Being Played Against the Other Parent

It is critical for parents to be united in the disciplinary strategy. If a child can run to one parent and find leniency, it tends to destroy the other parent's credibility. Never override the other parent's disciplinary decisions in public.

If you have a disagreement, discuss it privately with one another. Try to share the child discipline role between both parents regularly.

Confusing Your Role

Don't feel obligated to get your child's consent for the discipline you impose. You are the parent and have the responsibility to discipline. Your word on a disciplinary matter is final and is non-negotiable. As your child matures, you can begin to share reasons why you feel as you do about things, but in any case, your word is final.

Imposing Excessive Guilt

Trying to use guilt or shame almost always backfires. "I slave my life away for you, and you can't even clear your dishes off the table," and similar statements should be avoided. If you make a child feel responsible for things that go wrong in your life, you are acting like a codependent, not a parent. Stay away from the guilt trips and just impose consequences.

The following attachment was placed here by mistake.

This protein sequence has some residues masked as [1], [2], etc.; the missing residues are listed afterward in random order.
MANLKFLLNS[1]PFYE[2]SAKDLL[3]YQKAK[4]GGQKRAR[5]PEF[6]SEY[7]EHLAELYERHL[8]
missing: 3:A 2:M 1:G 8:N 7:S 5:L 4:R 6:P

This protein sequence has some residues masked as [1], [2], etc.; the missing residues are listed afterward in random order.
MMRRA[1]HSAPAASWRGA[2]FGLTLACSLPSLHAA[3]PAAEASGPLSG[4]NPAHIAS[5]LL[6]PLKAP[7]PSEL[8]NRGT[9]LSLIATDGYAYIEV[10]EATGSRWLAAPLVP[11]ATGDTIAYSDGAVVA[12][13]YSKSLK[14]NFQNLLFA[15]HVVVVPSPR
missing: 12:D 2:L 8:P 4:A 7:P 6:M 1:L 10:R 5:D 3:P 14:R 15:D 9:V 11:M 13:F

Pulling the child aside and giving them a monologue of all the reasons why some behavior was bad usually results in resentment rather than learning. A better approach to child discipline is a dialogue of finding out why the behavior was not what it should be. For example, if a child fails to do homework on time, a lecture on the value of education is probably not going to result in a change of behavior.

A more productive approach is to Identify the reasons why the homework was not turned in and then develop a plan to address the reasons.

Using Comparisons

"Your older sister was so good at practicing the piano every day; why can't you seem to get it?" You might see this approach as reassuring and offer hope. But instead, comparisons just breed resentment.

Maybe the older sister loved and had a talent for the piano, while the current child excels at something else and does not feel a passion for piano. The comparison serves no useful purpose. Try to see each child as a unique individual with their own talents and strengths.

A Word From Verywell

By being aware of these common mistakes in our approach to child discipline, you can see them coming and make adjustments. Finding better approaches like the ones suggested can help any dad become a better and more effective parent and teacher. Better techniques can lead to better behavior in the long run.

11 Sources
Verywell Family uses only high-quality sources, including peer-reviewed studies, to support the facts within our articles. Read our editorial process to learn more about how we fact-check and keep our content accurate, reliable, and trustworthy.
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By Wayne Parker
Wayne's background in life coaching along with his work helping organizations to build family-friendly policies, gives him a unique perspective on fathering.